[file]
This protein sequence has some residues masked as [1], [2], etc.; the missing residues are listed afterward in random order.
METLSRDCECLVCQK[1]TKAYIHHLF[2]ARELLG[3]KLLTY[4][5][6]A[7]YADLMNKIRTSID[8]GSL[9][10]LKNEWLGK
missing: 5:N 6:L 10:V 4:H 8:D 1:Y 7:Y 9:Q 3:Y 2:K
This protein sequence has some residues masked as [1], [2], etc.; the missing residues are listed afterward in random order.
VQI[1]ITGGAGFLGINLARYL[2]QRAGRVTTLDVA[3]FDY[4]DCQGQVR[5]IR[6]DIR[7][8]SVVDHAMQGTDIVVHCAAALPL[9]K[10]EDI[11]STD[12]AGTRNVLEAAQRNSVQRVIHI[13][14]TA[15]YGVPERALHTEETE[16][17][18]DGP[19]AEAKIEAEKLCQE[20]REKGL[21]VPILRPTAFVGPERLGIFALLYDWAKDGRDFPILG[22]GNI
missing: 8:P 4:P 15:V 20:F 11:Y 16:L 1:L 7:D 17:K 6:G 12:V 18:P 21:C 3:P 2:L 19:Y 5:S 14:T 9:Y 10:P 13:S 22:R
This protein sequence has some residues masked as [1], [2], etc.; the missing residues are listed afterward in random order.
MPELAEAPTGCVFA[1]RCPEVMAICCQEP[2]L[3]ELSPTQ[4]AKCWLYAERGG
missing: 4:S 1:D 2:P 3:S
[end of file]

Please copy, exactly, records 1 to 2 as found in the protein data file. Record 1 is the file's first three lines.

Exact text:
This protein sequence has some residues masked as [1], [2], etc.; the missing residues are listed afterward in random order.
METLSRDCECLVCQK[1]TKAYIHHLF[2]ARELLG[3]KLLTY[4][5][6]A[7]YADLMNKIRTSID[8]GSL[9][10]LKNEWLGK
missing: 5:N 6:L 10:V 4:H 8:D 1:Y 7:Y 9:Q 3:Y 2:K
This protein sequence has some residues masked as [1], [2], etc.; the missing residues are listed afterward in random order.
VQI[1]ITGGAGFLGINLARYL[2]QRAGRVTTLDVA[3]FDY[4]DCQGQVR[5]IR[6]DIR[7][8]SVVDHAMQGTDIVVHCAAALPL[9]K[10]EDI[11]STD[12]AGTRNVLEAAQRNSVQRVIHI[13][14]TA[15]YGVPERALHTEETE[16][17][18]DGP[19]AEAKIEAEKLCQE[20]REKGL[21]VPILRPTAFVGPERLGIFALLYDWAKDGRDFPILG[22]GNI
missing: 8:P 4:P 15:V 20:F 11:Y 16:L 1:L 7:D 17:K 6:G 12:V 18:P 21:C 3:P 2:L 19:Y 5:S 14:T 9:Y 10:P 13:S 22:R